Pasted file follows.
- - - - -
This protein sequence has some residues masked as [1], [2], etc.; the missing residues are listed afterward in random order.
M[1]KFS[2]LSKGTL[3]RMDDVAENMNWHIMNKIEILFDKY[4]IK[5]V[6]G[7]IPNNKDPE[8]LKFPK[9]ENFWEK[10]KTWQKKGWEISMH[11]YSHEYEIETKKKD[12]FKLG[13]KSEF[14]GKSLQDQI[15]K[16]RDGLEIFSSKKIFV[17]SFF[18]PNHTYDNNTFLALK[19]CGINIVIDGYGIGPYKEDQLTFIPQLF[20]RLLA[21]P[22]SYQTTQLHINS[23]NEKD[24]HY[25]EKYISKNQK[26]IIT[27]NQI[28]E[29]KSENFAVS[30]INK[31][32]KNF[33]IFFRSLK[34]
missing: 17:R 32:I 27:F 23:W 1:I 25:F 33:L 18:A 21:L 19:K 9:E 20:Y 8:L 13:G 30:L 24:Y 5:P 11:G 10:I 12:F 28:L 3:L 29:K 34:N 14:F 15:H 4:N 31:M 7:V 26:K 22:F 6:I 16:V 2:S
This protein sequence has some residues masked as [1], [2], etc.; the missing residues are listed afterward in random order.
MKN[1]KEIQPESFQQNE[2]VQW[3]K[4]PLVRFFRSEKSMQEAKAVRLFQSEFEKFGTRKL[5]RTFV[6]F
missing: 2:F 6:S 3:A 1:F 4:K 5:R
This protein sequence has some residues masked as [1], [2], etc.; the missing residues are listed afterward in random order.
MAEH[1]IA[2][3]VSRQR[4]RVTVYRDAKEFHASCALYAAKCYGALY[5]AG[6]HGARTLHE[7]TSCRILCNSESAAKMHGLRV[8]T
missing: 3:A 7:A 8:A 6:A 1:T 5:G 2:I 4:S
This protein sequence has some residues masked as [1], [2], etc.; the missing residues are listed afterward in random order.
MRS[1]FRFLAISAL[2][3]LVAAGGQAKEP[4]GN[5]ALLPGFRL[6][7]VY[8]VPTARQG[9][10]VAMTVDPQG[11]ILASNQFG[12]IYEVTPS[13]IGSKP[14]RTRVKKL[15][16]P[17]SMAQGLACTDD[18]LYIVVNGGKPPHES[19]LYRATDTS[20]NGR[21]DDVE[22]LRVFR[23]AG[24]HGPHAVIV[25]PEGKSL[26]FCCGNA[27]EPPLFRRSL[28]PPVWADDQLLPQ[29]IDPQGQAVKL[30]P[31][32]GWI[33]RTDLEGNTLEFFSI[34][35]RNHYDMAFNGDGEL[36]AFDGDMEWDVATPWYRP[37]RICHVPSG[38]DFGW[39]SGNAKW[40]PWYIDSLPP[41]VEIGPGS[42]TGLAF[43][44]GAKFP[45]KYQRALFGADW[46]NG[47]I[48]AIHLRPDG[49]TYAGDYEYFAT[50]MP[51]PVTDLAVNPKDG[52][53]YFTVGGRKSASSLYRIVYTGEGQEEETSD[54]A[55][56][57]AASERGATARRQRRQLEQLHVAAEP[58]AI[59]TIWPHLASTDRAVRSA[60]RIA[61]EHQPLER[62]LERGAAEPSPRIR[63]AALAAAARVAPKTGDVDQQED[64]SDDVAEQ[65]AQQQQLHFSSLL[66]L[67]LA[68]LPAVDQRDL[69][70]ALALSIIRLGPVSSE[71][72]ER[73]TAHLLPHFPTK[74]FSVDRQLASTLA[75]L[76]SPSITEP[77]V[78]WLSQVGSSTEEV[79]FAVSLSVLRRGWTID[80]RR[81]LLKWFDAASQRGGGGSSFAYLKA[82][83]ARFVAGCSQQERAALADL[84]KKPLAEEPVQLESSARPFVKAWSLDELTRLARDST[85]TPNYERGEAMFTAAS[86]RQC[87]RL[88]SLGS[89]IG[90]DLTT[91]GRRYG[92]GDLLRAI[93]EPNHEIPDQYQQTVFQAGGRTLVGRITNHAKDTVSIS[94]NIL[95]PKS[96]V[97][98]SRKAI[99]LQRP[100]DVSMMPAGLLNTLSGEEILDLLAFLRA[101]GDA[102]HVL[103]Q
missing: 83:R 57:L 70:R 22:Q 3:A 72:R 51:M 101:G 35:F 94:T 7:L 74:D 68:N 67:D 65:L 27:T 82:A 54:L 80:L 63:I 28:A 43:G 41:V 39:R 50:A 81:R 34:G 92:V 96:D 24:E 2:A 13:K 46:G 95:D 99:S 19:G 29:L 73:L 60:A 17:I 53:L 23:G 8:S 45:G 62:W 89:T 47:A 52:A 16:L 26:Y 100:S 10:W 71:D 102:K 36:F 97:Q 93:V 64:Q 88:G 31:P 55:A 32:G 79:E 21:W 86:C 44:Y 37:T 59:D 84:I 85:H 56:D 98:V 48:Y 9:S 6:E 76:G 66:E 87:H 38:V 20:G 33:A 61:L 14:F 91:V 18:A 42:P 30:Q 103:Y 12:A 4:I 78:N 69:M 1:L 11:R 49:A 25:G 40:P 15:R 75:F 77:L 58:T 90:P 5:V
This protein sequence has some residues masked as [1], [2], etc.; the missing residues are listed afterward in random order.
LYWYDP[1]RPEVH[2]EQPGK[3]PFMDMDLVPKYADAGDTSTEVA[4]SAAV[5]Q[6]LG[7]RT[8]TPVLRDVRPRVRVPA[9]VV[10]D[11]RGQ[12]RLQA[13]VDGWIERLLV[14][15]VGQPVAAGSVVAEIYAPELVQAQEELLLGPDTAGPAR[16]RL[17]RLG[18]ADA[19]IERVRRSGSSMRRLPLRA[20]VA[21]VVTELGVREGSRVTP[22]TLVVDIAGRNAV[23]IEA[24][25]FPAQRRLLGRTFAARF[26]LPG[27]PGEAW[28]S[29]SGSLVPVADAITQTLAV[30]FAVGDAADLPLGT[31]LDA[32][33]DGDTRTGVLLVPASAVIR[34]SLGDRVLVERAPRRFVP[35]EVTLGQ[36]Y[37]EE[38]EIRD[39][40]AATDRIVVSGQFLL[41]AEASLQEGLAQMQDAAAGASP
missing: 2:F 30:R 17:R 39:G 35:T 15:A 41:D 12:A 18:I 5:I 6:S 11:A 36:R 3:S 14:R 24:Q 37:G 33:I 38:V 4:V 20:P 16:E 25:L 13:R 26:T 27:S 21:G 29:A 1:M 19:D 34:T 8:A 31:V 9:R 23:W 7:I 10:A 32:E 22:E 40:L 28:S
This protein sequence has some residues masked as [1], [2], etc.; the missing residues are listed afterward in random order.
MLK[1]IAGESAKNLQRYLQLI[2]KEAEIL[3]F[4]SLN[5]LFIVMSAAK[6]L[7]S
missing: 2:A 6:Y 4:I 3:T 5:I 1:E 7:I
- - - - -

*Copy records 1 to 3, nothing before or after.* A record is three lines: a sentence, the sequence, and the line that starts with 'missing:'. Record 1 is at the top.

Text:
This protein sequence has some residues masked as [1], [2], etc.; the missing residues are listed afterward in random order.
M[1]KFS[2]LSKGTL[3]RMDDVAENMNWHIMNKIEILFDKY[4]IK[5]V[6]G[7]IPNNKDPE[8]LKFPK[9]ENFWEK[10]KTWQKKGWEISMH[11]YSHEYEIETKKKD[12]FKLG[13]KSEF[14]GKSLQDQI[15]K[16]RDGLEIFSSKKIFV[17]SFF[18]PNHTYDNNTFLALK[19]CGINIVIDGYGIGPYKEDQLTFIPQLF[20]RLLA[21]P[22]SYQTTQLHINS[23]NEKD[24]HY[25]EKYISKNQK[26]IIT[27]NQI[28]E[29]KSENFAVS[30]INK[31][32]KNF[33]IFFRSLK[34]
missing: 17:R 32:I 27:F 23:W 1:I 25:F 33:L 18:A 21:L 19:K 9:E 20:Y 8:L 13:G 30:L 24:Y 5:P 11:G 10:I 12:F 28:L 3:L 29:K 34:N 14:F 15:H 4:N 31:M 7:V 26:K 22:F 6:I 16:V 2:S
This protein sequence has some residues masked as [1], [2], etc.; the missing residues are listed afterward in random order.
MKN[1]KEIQPESFQQNE[2]VQW[3]K[4]PLVRFFRSEKSMQEAKAVRLFQSEFEKFGTRKL[5]RTFV[6]F
missing: 2:F 6:S 3:A 1:F 4:K 5:R
This protein sequence has some residues masked as [1], [2], etc.; the missing residues are listed afterward in random order.
MAEH[1]IA[2][3]VSRQR[4]RVTVYRDAKEFHASCALYAAKCYGALY[5]AG[6]HGARTLHE[7]TSCRILCNSESAAKMHGLRV[8]T
missing: 3:A 7:A 8:A 6:A 1:T 5:G 2:I 4:S